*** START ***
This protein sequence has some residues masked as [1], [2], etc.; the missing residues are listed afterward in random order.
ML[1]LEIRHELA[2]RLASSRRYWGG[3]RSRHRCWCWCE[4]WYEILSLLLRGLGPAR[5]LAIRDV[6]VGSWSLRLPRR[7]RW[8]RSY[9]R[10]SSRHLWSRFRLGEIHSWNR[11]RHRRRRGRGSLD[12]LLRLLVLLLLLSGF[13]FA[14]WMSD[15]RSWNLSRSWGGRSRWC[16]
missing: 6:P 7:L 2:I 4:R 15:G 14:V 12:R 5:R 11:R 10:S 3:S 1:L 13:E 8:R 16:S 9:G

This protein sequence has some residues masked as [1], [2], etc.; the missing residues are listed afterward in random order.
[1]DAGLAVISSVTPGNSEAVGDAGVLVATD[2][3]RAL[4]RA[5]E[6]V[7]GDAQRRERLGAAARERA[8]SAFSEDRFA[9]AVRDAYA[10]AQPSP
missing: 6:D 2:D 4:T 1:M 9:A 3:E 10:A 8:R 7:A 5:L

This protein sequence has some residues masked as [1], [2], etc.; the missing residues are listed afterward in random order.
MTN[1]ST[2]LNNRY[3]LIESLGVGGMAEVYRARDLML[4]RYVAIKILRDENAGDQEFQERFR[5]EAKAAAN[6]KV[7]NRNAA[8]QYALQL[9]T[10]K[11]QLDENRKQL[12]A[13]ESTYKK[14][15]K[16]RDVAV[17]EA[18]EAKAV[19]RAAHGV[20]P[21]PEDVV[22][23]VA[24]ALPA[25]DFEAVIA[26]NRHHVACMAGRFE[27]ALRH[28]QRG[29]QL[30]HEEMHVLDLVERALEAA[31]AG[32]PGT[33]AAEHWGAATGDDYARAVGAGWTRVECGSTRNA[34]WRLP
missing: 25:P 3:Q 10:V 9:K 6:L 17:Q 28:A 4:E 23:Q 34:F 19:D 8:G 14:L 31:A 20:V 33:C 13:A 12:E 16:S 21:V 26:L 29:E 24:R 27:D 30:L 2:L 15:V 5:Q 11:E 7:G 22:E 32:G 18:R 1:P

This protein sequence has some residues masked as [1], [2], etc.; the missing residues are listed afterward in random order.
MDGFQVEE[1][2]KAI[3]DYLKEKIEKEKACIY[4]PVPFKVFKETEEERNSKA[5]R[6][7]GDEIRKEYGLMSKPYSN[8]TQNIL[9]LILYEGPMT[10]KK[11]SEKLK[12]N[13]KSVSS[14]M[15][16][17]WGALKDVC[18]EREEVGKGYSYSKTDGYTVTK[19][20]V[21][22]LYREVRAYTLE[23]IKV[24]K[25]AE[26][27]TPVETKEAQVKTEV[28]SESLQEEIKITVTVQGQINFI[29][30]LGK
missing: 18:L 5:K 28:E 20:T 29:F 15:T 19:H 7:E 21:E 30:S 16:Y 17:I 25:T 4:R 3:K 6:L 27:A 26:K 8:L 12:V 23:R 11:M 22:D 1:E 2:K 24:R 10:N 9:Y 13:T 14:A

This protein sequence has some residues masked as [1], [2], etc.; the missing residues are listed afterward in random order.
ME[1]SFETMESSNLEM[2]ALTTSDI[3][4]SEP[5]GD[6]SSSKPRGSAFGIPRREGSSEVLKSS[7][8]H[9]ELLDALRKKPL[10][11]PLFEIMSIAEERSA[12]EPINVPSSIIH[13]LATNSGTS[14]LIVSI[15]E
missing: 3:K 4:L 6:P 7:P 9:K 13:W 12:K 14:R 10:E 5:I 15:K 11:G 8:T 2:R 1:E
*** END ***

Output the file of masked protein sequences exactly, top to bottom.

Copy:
This protein sequence has some residues masked as [1], [2], etc.; the missing residues are listed afterward in random order.
ML[1]LEIRHELA[2]RLASSRRYWGG[3]RSRHRCWCWCE[4]WYEILSLLLRGLGPAR[5]LAIRDV[6]VGSWSLRLPRR[7]RW[8]RSY[9]R[10]SSRHLWSRFRLGEIHSWNR[11]RHRRRRGRGSLD[12]LLRLLVLLLLLSGF[13]FA[14]WMSD[15]RSWNLSRSWGGRSRWC[16]
missing: 6:P 7:L 2:I 4:R 15:G 14:V 12:R 5:R 11:R 10:S 3:S 1:L 13:E 8:R 16:S 9:G

This protein sequence has some residues masked as [1], [2], etc.; the missing residues are listed afterward in random order.
[1]DAGLAVISSVTPGNSEAVGDAGVLVATD[2][3]RAL[4]RA[5]E[6]V[7]GDAQRRERLGAAARERA[8]SAFSEDRFA[9]AVRDAYA[10]AQPSP
missing: 6:D 2:D 4:T 1:M 9:A 3:E 10:A 8:R 7:A 5:L

This protein sequence has some residues masked as [1], [2], etc.; the missing residues are listed afterward in random order.
MTN[1]ST[2]LNNRY[3]LIESLGVGGMAEVYRARDLML[4]RYVAIKILRDENAGDQEFQERFR[5]EAKAAAN[6]KV[7]NRNAA[8]QYALQL[9]T[10]K[11]QLDENRKQL[12]A[13]ESTYKK[14][15]K[16]RDVAV[17]EA[18]EAKAV[19]RAAHGV[20]P[21]PEDVV[22][23]VA[24]ALPA[25]DFEAVIA[26]NRHHVACMAGRFE[27]ALRH[28]QRG[29]QL[30]HEEMHVLDLVERALEAA[31]AG[32]PGT[33]AAEHWGAATGDDYARAVGAGWTRVECGSTRNA[34]WRLP
missing: 25:P 3:Q 10:V 9:K 6:L 17:Q 28:A 4:E 23:Q 34:F 19:D 8:G 14:L 31:A 20:V 33:C 13:A 12:E 16:S 21:V 26:L 29:E 24:R 27:D 30:L 2:L 15:V 5:Q 11:E 7:G 22:E 32:G 18:R 1:P

This protein sequence has some residues masked as [1], [2], etc.; the missing residues are listed afterward in random order.
MDGFQVEE[1][2]KAI[3]DYLKEKIEKEKACIY[4]PVPFKVFKETEEERNSKA[5]R[6][7]GDEIRKEYGLMSKPYSN[8]TQNIL[9]LILYEGPMT[10]KK[11]SEKLK[12]N[13]KSVSS[14]M[15][16][17]WGALKDVC[18]EREEVGKGYSYSKTDGYTVTK[19][20]V[21][22]LYREVRAYTLE[23]IKV[24]K[25]AE[26][27]TPVETKEAQVKTEV[28]SESLQEEIKITVTVQGQINFI[29][30]LGK
missing: 18:L 5:K 28:E 20:T 29:F 15:T 19:H 7:E 21:E 30:S 16:Y 17:I 25:T 4:R 3:K 6:L 27:A 26:K 8:L 12:V 23:R 11:M 22:D 1:E 2:K 24:R 10:N 9:Y 13:T 14:A

This protein sequence has some residues masked as [1], [2], etc.; the missing residues are listed afterward in random order.
ME[1]SFETMESSNLEM[2]ALTTSDI[3][4]SEP[5]GD[6]SSSKPRGSAFGIPRREGSSEVLKSS[7][8]H[9]ELLDALRKKPL[10][11]PLFEIMSIAEERSA[12]EPINVPSSIIH[13]LATNSGTS[14]LIVSI[15]E
missing: 3:K 4:L 6:P 7:P 9:K 13:W 12:K 14:R 10:E 5:I 15:K 11:G 8:T 2:R 1:E